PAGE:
• Carefully spread out the roots of the strawberry plants and bury them. Make sure you keep the crowns (the top part where the stem will grow) above the soil, but bury all the roots.

  • Water everything - the soil should be nice and damp, but not wet.

  • Label the three plants: ‘Insect-pollinated’, ‘Hand-pollinated’, and ‘Pollen-donor’.

  • When flowers appear, hand pollinate the labelled plant.

Video showing how to plant the mini meadow and strawberries.


Hand pollinating strawberries


<- Use a paintbrush to move yellow pollen from the stamen (male parts) of donor flowers.

<- Transfer this to the centre of the hand-pollinated flowers.

Do this 2-3 times a week while the flowers are open.

Video showing how to hand-pollinate a strawberry flower.

Recording strawberries - and insects!

Once a week, record:

  • How many flowers there are on the local and hand-pollinated plants.

  • How many strawberries there are on the local and hand-pollinated plants.

  • If you have seen any insects visiting your strawberries or meadow.  Identify them, as best you can do.

When you have picked a strawberry from either plant, record the weight of it.  Then enjoy it! 🍓




Printable, detailed method for setting up a Buzzing Balcony


Recording sheets

Printable sheets for recording your flower counts, strawberry weights, and insect spottings.


Identification guide

Starter guide with lots of pictures to help you identify the insects that visit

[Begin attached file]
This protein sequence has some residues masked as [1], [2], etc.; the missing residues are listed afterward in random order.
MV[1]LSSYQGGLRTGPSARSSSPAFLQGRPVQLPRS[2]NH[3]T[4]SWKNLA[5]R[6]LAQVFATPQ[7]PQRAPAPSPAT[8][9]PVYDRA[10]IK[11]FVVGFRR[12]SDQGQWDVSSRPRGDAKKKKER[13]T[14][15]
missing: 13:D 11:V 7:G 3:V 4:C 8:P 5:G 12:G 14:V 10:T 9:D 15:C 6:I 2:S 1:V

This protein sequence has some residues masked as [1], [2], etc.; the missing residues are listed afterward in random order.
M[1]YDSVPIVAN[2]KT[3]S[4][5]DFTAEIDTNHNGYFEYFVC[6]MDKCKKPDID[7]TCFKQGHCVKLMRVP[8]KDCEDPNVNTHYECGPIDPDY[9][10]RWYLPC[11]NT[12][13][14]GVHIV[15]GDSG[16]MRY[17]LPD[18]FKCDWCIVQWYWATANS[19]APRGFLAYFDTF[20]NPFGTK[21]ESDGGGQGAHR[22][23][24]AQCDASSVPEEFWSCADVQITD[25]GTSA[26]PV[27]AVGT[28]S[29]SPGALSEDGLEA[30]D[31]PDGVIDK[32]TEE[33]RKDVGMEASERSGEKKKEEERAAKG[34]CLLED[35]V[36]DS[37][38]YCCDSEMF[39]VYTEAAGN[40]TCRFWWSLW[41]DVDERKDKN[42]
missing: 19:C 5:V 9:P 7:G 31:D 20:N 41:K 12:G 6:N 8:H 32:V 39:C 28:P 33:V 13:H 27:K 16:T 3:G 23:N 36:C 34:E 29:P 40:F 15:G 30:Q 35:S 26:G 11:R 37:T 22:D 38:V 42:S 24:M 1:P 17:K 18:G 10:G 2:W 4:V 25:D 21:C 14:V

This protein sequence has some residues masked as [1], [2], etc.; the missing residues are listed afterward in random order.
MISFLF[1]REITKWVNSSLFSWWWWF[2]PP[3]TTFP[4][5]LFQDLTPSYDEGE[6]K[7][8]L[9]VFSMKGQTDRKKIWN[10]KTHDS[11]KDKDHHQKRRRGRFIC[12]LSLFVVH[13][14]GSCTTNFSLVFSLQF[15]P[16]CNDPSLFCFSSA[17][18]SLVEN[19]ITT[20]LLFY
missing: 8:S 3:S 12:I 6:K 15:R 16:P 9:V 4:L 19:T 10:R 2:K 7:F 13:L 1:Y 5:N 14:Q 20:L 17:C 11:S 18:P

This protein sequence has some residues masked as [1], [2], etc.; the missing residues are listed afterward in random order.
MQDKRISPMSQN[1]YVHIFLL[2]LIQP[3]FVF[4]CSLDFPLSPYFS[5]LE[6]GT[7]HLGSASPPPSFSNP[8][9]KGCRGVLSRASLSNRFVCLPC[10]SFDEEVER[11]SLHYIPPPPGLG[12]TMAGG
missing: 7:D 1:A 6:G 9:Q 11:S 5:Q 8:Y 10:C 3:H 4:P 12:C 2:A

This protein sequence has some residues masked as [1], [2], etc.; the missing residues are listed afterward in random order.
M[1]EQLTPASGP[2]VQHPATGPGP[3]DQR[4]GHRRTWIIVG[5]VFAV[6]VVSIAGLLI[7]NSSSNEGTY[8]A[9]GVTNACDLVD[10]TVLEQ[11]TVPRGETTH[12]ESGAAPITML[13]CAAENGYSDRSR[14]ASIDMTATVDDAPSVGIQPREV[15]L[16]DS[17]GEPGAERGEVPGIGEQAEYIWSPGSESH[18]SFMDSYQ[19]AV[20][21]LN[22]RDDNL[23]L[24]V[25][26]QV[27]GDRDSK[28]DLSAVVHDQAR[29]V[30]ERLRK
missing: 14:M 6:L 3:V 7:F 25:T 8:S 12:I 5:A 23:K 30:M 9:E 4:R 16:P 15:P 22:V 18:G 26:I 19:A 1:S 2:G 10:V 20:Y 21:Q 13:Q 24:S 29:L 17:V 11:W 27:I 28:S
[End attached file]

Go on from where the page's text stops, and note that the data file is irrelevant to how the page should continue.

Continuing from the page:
your meadow.


What if I go on holiday?

If you are going to be away for a week, give the plants a good watering before you leave and try to protect them from the sun to limit drying out. If you are going to be away for longer and someone else is looking after your plants, please write this on the result sheet.


Do not worry about recording anything else during your time away. If you need to move plants in containers then move all of them at the same time, so they are all in the same conditions.

What should I do to deter slugs?

Slugs like strawberries so if you think these may be a problem please keep checking and remove them if found.


Slugs do not like rough surfaces, so scattering broken (clean! or the slugs will eat the residue) egg shells, garden grit or ‘sheep’s wool pellets’ can help reduce attack. For those using containers, a circle of copper tape on the outside may be effective (but it can be expensive). Please treat all strawberry plants the same.


In this project we ask you not to use any slug pellets on or around the plants, as some are detrimental to wildlife.

What if my strawberries are too light to weigh?

Electronic scales are best for weighing as they will give the most accurate reading. If you only have a single strawberry and scales that only weigh 5 or 10 g then use something that you know the weight of on the scales, then add the strawberry to get an estimation.

Do I need to feed the plants?

No, the grow bags have slow-release fertilizer in them, no extra is required.

What should I do to deter birds?

Short garden canes, or chop sticks, and for persistent birds linking these with string will deter birds.


Anti-bird sticks